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# Need an equation....

Here's a math puzzle that I'd like a solution to -- having an answer to it would make a fairly key part of my thesis work much easier.

I need an function z=f(x, y) for a surface in three-space with the following characteristics:
• The surface is, essentially, a bump; it has a finite maximum at (x,y) = (0,0), and decreases monotonically from there down to zero as the radius increases.
• The surface is defined and continuous everywhere.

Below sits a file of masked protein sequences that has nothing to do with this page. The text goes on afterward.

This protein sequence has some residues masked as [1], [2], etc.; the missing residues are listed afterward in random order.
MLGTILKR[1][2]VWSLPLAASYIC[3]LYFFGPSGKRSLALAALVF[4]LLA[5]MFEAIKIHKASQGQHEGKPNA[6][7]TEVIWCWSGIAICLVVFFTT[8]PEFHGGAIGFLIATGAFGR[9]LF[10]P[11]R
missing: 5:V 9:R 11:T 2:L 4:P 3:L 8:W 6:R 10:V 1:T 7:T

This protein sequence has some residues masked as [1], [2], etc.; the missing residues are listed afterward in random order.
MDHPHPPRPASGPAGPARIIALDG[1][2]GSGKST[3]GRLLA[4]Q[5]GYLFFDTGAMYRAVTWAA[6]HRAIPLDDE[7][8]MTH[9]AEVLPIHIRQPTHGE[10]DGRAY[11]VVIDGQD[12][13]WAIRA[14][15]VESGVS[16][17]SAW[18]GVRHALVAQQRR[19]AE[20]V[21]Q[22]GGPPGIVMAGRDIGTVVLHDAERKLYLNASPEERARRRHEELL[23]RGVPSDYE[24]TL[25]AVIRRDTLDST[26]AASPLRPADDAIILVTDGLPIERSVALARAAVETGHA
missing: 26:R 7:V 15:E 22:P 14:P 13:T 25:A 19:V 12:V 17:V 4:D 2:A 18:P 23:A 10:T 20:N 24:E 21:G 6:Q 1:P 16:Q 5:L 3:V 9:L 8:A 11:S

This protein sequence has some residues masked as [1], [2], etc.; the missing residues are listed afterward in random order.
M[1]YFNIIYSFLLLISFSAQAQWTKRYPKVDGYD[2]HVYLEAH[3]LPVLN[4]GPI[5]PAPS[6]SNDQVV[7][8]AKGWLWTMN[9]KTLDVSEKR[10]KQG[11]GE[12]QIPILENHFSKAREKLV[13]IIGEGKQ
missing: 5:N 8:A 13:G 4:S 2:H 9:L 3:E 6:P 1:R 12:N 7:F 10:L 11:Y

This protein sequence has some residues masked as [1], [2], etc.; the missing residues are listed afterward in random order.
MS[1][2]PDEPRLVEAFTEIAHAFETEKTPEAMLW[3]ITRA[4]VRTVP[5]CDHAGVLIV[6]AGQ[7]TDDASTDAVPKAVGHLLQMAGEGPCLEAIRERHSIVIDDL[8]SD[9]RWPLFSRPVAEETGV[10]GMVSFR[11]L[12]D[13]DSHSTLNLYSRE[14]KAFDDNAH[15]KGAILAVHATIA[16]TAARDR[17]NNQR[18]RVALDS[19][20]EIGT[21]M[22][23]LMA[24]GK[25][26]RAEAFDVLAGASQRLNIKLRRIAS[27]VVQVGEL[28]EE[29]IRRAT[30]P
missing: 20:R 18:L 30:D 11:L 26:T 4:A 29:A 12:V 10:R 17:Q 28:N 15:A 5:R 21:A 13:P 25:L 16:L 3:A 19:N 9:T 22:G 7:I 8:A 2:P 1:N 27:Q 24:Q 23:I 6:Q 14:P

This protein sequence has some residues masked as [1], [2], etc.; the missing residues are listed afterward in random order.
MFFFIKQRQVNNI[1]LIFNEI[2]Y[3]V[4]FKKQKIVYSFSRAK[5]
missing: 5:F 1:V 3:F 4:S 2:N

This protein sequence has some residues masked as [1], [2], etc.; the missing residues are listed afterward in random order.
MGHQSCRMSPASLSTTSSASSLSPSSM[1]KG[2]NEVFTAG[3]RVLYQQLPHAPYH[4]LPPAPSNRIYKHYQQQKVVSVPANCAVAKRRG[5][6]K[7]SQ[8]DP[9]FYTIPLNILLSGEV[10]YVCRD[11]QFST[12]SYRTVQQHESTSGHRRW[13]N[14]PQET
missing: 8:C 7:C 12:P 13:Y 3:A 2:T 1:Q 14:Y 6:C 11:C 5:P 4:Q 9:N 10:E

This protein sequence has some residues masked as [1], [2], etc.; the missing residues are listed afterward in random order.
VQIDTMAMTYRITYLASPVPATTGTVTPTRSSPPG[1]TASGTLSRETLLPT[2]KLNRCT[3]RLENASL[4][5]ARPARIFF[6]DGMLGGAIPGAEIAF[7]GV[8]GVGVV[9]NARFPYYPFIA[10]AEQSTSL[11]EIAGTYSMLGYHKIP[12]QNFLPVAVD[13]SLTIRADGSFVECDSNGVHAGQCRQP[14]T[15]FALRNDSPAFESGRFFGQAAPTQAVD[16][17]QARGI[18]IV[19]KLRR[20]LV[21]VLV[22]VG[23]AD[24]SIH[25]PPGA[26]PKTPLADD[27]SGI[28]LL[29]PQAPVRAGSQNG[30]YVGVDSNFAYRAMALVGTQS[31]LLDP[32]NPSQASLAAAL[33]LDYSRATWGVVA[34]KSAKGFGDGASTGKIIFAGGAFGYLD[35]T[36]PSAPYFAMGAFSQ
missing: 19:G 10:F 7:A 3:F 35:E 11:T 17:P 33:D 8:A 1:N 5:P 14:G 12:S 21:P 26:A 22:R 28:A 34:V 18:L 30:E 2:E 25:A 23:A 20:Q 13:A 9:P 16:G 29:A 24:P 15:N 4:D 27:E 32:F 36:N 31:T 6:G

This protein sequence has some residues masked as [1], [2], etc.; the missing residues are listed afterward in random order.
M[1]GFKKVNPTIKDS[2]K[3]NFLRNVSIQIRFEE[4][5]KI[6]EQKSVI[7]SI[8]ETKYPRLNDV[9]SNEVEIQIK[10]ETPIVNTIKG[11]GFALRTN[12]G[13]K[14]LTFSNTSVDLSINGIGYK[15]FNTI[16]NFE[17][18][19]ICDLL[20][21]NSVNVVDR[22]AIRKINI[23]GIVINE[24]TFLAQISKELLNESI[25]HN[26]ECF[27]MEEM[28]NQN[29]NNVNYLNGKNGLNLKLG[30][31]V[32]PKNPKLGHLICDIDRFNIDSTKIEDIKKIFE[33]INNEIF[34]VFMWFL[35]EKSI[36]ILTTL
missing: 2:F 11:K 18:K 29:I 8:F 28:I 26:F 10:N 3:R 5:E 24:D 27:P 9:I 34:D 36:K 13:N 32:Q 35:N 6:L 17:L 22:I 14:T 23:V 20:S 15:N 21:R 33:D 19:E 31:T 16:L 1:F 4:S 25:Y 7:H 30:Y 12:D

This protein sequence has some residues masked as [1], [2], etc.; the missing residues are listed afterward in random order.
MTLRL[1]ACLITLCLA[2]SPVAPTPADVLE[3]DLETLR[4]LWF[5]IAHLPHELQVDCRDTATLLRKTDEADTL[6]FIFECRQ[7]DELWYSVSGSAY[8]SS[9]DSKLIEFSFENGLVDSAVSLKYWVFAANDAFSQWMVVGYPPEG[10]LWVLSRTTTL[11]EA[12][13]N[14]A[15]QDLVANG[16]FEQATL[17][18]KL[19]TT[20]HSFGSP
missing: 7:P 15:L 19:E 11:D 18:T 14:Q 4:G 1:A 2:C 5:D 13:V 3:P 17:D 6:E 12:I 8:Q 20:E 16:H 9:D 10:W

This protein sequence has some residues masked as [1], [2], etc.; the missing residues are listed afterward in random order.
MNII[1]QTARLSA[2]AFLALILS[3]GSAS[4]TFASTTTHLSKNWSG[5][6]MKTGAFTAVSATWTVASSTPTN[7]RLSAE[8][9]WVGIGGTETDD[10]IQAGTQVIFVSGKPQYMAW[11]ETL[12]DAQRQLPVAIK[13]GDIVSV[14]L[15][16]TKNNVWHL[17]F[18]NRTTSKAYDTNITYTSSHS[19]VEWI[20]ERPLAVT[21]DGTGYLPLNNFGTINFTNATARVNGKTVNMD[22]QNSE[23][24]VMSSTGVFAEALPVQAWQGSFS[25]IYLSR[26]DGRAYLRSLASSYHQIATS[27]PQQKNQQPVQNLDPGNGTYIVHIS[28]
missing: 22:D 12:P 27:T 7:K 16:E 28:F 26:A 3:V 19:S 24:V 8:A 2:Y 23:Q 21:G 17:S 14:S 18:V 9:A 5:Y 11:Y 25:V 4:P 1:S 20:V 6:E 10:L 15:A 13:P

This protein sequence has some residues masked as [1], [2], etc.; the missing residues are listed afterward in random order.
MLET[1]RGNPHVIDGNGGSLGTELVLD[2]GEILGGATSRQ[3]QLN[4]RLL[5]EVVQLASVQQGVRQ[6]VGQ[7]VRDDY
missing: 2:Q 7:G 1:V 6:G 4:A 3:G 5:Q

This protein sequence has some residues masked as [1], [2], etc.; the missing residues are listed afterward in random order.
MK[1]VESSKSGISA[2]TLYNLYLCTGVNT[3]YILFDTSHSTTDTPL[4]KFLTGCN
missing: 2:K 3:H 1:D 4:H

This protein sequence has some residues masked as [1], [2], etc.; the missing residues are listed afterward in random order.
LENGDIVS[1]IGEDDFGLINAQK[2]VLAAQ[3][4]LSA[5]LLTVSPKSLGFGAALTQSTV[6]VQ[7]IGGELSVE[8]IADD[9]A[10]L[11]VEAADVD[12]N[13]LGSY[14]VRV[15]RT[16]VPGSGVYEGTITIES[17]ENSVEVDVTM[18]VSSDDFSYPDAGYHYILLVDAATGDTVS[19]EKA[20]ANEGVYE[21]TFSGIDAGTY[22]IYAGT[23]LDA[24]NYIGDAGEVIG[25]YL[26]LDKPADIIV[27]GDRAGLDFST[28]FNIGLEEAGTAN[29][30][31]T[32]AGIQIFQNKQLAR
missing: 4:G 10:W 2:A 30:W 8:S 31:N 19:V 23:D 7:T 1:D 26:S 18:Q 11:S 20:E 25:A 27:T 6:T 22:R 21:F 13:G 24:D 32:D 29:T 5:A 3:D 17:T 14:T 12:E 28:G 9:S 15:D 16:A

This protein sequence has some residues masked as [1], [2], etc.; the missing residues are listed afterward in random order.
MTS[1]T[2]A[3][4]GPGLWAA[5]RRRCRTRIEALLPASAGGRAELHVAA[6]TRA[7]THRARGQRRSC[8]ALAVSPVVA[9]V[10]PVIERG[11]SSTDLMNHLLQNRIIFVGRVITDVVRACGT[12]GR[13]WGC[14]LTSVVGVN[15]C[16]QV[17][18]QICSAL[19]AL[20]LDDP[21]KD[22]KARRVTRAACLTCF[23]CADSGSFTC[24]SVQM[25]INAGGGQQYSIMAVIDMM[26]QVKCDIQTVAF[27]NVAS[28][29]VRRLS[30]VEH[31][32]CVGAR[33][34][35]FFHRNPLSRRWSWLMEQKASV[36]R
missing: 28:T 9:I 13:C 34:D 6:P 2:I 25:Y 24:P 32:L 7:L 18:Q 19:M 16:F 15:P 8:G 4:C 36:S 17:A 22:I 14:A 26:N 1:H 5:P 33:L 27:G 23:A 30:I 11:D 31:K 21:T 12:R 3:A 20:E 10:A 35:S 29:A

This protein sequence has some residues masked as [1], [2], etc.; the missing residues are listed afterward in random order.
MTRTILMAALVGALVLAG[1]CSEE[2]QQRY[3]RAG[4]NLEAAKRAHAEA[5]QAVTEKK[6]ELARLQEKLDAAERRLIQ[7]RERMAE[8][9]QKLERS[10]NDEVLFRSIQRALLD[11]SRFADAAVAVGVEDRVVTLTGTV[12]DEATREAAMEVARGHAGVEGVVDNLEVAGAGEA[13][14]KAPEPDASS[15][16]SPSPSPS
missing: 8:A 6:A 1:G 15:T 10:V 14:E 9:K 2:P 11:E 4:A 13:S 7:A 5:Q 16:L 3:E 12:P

• The first-order derivatives of the surface are defined and continuous everywhere, specifically including the origin.
• The surface is radially symmetric; it can be expressed exactly as z=g(x2+y2).
• The surface has compact support; there exists some radius R such that, for x2+y2>R, z=0.

That, as it stands, is the easy part; it suffices to explain the general character of what I'm looking for. I have one final requirement, which makes this a far more difficult problem:
• The integral of this function f over any given rectangle in xy-space must have a relatively simple closed-form solution. Integrals involving special functions (e.g., Bessel functions) are acceptable if there exists a simple and accurate numerical algorithm for computing them.

Suggestions welcomed. Needless to say, a proof that a solution does not exist will also be useful.
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